What are the CEFR, the DILF, DELF, DALF, and the TCF and TEF?

Credits: Council of Europe

CEFR (or CEFRL) means "Common European Framework of Reference for languages". In French, we say CECR (or CECRL): "Cadre Européen Commun de Référence pour les langues".

The CEFR, which is a fantastic tool to teach and learn languages, starts at level A1.1 which is for absolute beginners, and goes up to level C2 for very advanced learners. 

The CEFR presents, for each level, guidance and references in all subjects concerning learning and teaching languages: grammar, vocabulary, oral understanding, oral expression, written understanding, written expression... 

It is a sort of guide that teachers can refer to in order to elaborate coherent progressions.

The Council of Europe had the idea of creating a CEFR in 1991, although this idea owes to the researches in language learning that took place since the 1960s, and a group of researchers started working on it in 1992. 

The first draft of the project was published in 1995. The second draft was discussed in 1997, then revised, and published in 1998. The last revision took place between 1999 et 2000, and finally the CEFR was launched in 2001 for the European Year of Languages. In 2018, a new volume was published.

The CEFR describes the acquisition of foreign languages in 6 levels: A1, A2, B1, B2, C1, C2. A1 is also sometimes divided in two sub levels: A1.1 and A1.2. You can even see in certain language schools each level divided into four sub levels, for example B1.1 / B1.2 / B1.3 / B1.4. No system is better than another one. It all depends on each student's needs.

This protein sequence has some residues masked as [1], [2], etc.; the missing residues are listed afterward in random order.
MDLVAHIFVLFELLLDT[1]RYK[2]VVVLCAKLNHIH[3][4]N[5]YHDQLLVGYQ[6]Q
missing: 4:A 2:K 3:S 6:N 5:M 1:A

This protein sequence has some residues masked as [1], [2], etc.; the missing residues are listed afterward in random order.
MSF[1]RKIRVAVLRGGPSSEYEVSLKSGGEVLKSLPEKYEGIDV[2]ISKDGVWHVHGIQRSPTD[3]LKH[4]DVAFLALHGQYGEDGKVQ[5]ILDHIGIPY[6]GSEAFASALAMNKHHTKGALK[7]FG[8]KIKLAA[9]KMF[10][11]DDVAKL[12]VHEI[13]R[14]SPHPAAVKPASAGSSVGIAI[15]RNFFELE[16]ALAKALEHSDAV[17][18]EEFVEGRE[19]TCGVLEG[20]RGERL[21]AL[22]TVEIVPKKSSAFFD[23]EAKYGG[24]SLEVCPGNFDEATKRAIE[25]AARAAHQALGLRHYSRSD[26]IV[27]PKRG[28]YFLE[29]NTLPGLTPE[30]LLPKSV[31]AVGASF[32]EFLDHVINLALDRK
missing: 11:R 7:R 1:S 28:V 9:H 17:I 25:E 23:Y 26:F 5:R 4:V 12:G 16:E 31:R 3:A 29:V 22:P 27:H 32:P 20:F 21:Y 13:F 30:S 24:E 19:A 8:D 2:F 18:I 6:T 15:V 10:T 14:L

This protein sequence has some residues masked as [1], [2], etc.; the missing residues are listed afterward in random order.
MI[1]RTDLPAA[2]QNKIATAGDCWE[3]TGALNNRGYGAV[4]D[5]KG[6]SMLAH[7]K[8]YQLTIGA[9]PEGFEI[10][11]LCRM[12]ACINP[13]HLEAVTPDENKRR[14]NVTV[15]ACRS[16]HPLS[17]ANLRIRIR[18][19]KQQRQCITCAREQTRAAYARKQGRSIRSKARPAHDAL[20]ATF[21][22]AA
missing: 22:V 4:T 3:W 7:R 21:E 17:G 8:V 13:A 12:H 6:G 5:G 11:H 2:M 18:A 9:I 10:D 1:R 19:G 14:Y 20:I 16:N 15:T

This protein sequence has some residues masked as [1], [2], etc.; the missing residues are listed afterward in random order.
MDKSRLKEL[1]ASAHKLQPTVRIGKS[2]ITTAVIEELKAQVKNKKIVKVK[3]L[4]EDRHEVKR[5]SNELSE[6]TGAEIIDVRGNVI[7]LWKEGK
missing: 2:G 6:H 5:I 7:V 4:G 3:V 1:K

Credits: Council of Europe

Each level of the CEFR corresponds to an official French exam or test:

- A1.1 corresponds to an exam called in French the DILF.

- A1 corresponds to the DELF A1,

- A2 corresponds to DELF A2, 

- B1 corresponds to DELF B1, 

- B2 corresponds to DELF B2,

- C1 corresponds to DALF C1,

- and finally C2 corresponds to DALF C2.


- From A1.1 to A2: DELF Prim which is reserved for school children, 

- From A1 to B2:  DELF Junior

(- DELF Pro. Please note that I do not teach professional or business French.)

- The DILF, DELF and DALF exams are official exams from the French National School system (Education Nationale). Once you have passed this exam, you receive a diploma which has no limit of validity. Like for all diplomas, you may fail your exam, but you can retake it as many times as you wish.

- The TCF is a language test offered by France Education International (formerly called CIEP). It is a test, and not a exam for a diploma. In consequence, you can not fail it, as its purpose is to measure your level of French, not to give you a diploma. You take the test, and at the end you are informed of your performance and the corresponding level. It is valid for 2 years, and like the diplomas, you can use it (depending on the option you have chosen) for your immigration application, your nationality application, a job... You can also take it as often as you wish in order to measure your progress.

You can choose between the TCF TP (Tout Public, meaning all public) and the TCF "Integration, Residence and Nationality".

You can also take the TCF Quebec if you wish to immigrate to Quebec, or TCF Canada if you wish to immigrate to the rest of Canada.

The TEF is similar to the TCF in the sense that it is a language test too, and it is also valid for two years. The difference is that it is offered by the Parisian Chamber of Commerce and Industry. 

You can choose between the TEF and the TEF "Integration, Residence and Nationality".

You can also take the TEF Quebec if you wish to immigrate to Quebec, or TEF Canada if you wish to immigrate to the rest of Canada.

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